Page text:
Communiqué Conclusion

So, in fact, it did work out for me to work on The Box. True, it was not the role I auditioned for, or even a speaking part, but the 2nd AD on the project was very kind (and witty!) and I got some good screen time as a result. Look for me in a scene or two with scientist James Marsden in conversation with a few other folks you may recognize.

I may even post a photo or two here, too!


A Complimentary Communiqué

I've received an email message regarding my recent audition for the new Cameron Diaz thriller The Box. It reads, in part, "The director of "The Box" has finished casting speaking roles. He did make selections...of actors he's interested in seeing work as extras in a scene..." So, I now have confirmation of what I had suspected for a few weeks--I was not cast in the film for the role for which I auditioned. (And auditioned well, might I add!) However, it's quite a kind kudo (albeit indirect) that the director indicated he would like to see me work as an extra in a scene. I've indicated I'm interested in the work. Though, I don't know if it will work out.


Does it fit me to a T?

A few times, now, people have commented on this image, posted at the MBTA website and in the MBTA's Copley Station, wondering if the person in the lower left-hand corner is me. Was this a print job?, they ask. Is this you? No, this was not a formal print job. I would remember it were it so. However, it is entirely possible an MBTA employee was standing in the intersection one day, taking a photo of the future T-stop site when I happened to be walking past.

The image has been altered to appear more like a drawing, and aspects of it have clearly been tweaked. The new T-stop and sign have been added, as well. Who knows? It could very well be me in this image. I've pondered it while waiting for the green line and in some ways I am quite similar to the person in this image, despite the fact she appears to have six digits on her left hand. (I do not.) No matter--I doubt this single image, should it be me, would launch an amazing and successful performance career. As I've said before, though, stranger things have happened!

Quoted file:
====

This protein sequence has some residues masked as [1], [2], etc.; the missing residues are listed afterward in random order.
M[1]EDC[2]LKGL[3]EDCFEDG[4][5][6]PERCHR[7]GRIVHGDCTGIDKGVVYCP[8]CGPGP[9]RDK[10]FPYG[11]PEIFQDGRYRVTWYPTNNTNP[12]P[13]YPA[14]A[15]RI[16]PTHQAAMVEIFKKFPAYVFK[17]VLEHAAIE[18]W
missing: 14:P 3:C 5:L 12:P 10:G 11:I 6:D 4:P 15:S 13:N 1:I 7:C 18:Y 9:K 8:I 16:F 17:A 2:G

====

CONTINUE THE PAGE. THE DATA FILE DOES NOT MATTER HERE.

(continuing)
Performance paradox

This afternoon I participated in a friend's recital in which I presented Sara Teasdale's poem "War in Spring-Time". In an ironic twist of fate, the building in which the recital was being recorded was also serving as a holding area for extras in the new feature film The Box--a film I auditioned for about a month ago. I hadn't actually thought again about this audition until I saw the stream of people in 'fros, bell-bottoms and other nifty threads from ca. 1970 streaming down the hallway. Plus, there were all those printed signs taped up everywhere reading, "Holding–Extras", with "the Box" scrawled on with black marker.

It's been a month. Frankly, I'm not expecting to hear from the CD or the project, despite my "great" audition. Though, stranger things have happened in this industry! Perhaps they're running behind on casting. Perhaps I can fill a last-minute casting need for another part. Who knows?! I certainly don't.

Oh, how did the recital go? It was fabulous!


A lost dress?

Today, a good friend of mine pointed me to this 28-image online People.com photo spread, asking, "Which one is your dress?" (She recalled that I had been cast as the Scuba Bride in the upcoming Katherine Heigl/James Marsden flick 27 Dresses.) Well, I hastened to the site and scrolled through the photos, recognizing all but two of them and noting that none of them were the dress I wore.

The dress, if it can be called that, is just as noted in this EW article, "Heigl strides into a Providence coffee shop looking a little bleary-eyed. At 11 o'clock the night before, she was still on the set of 27 Dresses — in a bathing cap and tutu, with a scuba regulator in her mouth, to shoot an underwater wedding scene."

Well, after much debate, I have elected to share with you my own, personal still captured one day on the set. The only props missing from this photo? The pink goggles and fuchsia fins!

27 Dresses will be released on 11 January 2008.


Nondum perficio

These past couple of weeks I've been a-hankerin' for an audition with a well-received and highly-praised Boston-based theatre company. They're slated to produce a challenging and interesting show (which, like the theatre company, shall go unnamed for now) that is of great interest to me. And, in fact, it contains a character for which I think I would be perfect. So, heretofore, I've played by the rules.

Per the posting, I emailed a headshot and resume with a kind--but brief!--introductory message. Then, after waiting several days, I thought why not follow up? I hadn't heard anything. Perhaps the troupe had not received my email. So, I followed up, indicating that I was just writing to verify that, indeed, my materials had been received, and I attached my headshot and resume once more. For good measure.

Now, it having been at least a week since my last message, I find myself wondering do they not like me? have they already judged me without having met me? did they not receive either of the email messages I've sent? should I do something futher? There are six days until the posted audition date. I certainly don't wish to be a nuisance, however, I do think I would be ideal for this particular role and an audition certainly couldn't harm my chances at the part.

What to do?